1

Question here

i) line 9 there will be error My_DigitT a new type, so MD cannot be assign to D.

ii) line 10 there will out of bound exception, you can eliminate this by change type Digit is mod 10.

Can someone help verify these answers?

for question i)

Digit_T is range 0..9; 
type My_Digit_T is new Digit_T;
 D : Digit_T; 
MD : My_Digit_T(Digit_T); 
begin
 D := 0; 
MD := D;
 D := D + 5 + 5;
 end; 

It this solution I converted MD type to Digit_T this should work?By the way I tired an online compiler im getting error rextester.com/CFFFCP14315 –

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  • 1) doesn't answer : 2 ways to fix the error. 2) doesn't name the exception that will actually be raised. – Brian Drummond May 12 at 17:52
  • Please post the code, not an image of the code. – trashgod May 12 at 18:33
  • 3
    Your answers appear correct, however you have not explained two different ways to fix the compilation error. – Jim Rogers May 12 at 18:38
  • @JimRogers Hi Jim, Thanks – johnKDOE ALLISSON May 12 at 19:31
  • 2
    @johnKDOEALLISSON: A review of Ada type conversion may help you identify two different ways to fix the error. – trashgod May 13 at 1:11
1

@johnKDOEALLISSON I am responding to your question with an answer because you need more detailed help. Your changed code looks like:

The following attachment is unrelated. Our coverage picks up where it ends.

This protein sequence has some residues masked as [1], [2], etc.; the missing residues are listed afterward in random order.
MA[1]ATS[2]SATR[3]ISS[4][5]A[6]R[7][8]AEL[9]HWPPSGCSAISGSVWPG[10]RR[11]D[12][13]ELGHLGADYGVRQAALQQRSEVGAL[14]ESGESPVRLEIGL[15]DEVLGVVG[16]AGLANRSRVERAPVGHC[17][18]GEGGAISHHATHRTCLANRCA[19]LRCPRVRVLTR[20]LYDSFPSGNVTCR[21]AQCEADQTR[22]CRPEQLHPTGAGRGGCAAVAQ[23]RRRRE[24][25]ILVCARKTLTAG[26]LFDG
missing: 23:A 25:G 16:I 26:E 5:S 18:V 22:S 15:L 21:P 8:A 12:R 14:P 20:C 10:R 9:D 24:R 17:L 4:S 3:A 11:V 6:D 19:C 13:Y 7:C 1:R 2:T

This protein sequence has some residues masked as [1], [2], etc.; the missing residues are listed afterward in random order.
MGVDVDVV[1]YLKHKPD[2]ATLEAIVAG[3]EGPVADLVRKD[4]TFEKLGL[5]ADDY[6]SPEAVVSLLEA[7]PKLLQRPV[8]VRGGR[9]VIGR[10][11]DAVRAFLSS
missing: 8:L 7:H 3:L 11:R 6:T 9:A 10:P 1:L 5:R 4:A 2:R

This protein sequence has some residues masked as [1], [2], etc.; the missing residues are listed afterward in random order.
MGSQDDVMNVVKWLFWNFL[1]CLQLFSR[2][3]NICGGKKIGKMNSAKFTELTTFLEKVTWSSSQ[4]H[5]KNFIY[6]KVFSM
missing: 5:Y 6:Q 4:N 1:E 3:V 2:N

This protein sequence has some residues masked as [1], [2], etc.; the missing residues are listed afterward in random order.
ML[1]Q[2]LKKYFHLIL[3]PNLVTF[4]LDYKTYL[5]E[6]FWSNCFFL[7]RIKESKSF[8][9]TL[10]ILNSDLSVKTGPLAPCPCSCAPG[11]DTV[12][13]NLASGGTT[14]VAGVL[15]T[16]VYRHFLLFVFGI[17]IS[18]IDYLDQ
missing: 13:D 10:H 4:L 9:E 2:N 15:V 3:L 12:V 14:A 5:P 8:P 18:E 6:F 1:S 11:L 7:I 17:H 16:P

procedure Main is
   type Digit_T is range 0..9;
   type My_Digit_T is new Digit_T;
   D : Digit_T;
   MD : My_Digit_T(Digit_T); -- This line is not correct.
begin
   D := 0;
   MD := D;
   D := D + 5 + 5;
end Main;

The GNAT compiler I use reports the following issues:

Compiler Warnings

One cannot convert a type to another type (Line 5). Assigning MD := D causes the warnings for line 8. The range of Digit_T is 0 through 9. The expression D := D + 5 + 5; generates a value of 10, which is not within the valid set of values for Digit_T.

If you want to assign D to MD they must be members of the same type, or D must be converted to an instance of My_Digit_T. Note that you can convert an instance to another type, but you have tried to convert a type to another type. Another solution is to make My_Digit_T a subtype of Digit_T rather than making it a separate type.

A solution using a proper type conversion for the variable D is:

procedure Main is
   type Digit_T is mod 10;
   type My_Digit_T is new Digit_T;
   D : Digit_T;
   MD : My_Digit_T;
begin
   D := 0;
   MD := My_Digit_T(D);
   D := D + 5 + 5;
end Main;

Type Digit_T has been changed to a modular type. Modular types employ modular arithmetic so that all addition operations result in a value within the declared range of values. In this case the range of valid values is still 0..9, but 5 + 5 results in 0 (10 mod 10 is 0).

I leave the solution using a subtype up to you.

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